View Article: PubMed Central - PubMed

Affiliation: Department of Obstetrics and Gynecology, University of Toyama, Toyama, Japan.

ABSTRACT
Preterm birth is a leading cause of perinatal morbidity and mortality. Studies using a cultivation method or molecular identification have shown that bacterial vaginosis is one of the risk factors for preterm birth. However, an association between preterm birth and intestinal microbiota has not been reported using molecular techniques, although the vaginal microbiota changes during pregnancy. Our aim here was to clarify the difference in intestinal and vaginal microbiota between women with preterm birth and women without preterm labor. 16S ribosomal ribonucleic acid genes were amplified from fecal and vaginal DNA by polymerase chain reaction. Using terminal restriction fragment length polymorphism (T-RFLP), we compared the levels of operational taxonomic units of both intestinal and vaginal flora among three groups: pregnant women who delivered term babies without preterm labor (non-PTL group) (n = 20), those who had preterm labor but delivered term babies (PTL group) (n = 11), and those who had preterm birth (PTB group) (n = 10). Significantly low levels of Clostridium subcluster XVIII, Clostridium cluster IV, Clostridium subcluster XIVa, and Bacteroides, and a significantly high level of Lactobacillales were observed in the intestinal microbiota in the PTB group compared with those in the non-PTL group. The levels of Clostridium subcluster XVIII and Clostridium subcluster XIVa in the PTB group were significantly lower than those in the PTL group, and these levels in the PTL group were significantly lower than those in non-PTL group. However, there were no significant differences in vaginal microbiota among the three groups. Intestinal microbiota in the PTB group was found to differ from that in the non-PTL group using the T-RFLP method.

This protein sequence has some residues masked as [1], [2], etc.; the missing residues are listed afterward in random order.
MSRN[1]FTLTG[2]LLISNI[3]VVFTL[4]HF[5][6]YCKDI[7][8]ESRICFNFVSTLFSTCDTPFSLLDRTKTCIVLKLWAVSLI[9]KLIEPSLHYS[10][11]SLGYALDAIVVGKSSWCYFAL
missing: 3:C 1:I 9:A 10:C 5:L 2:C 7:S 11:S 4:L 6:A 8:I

Show MeSH
Related in: MedlinePlus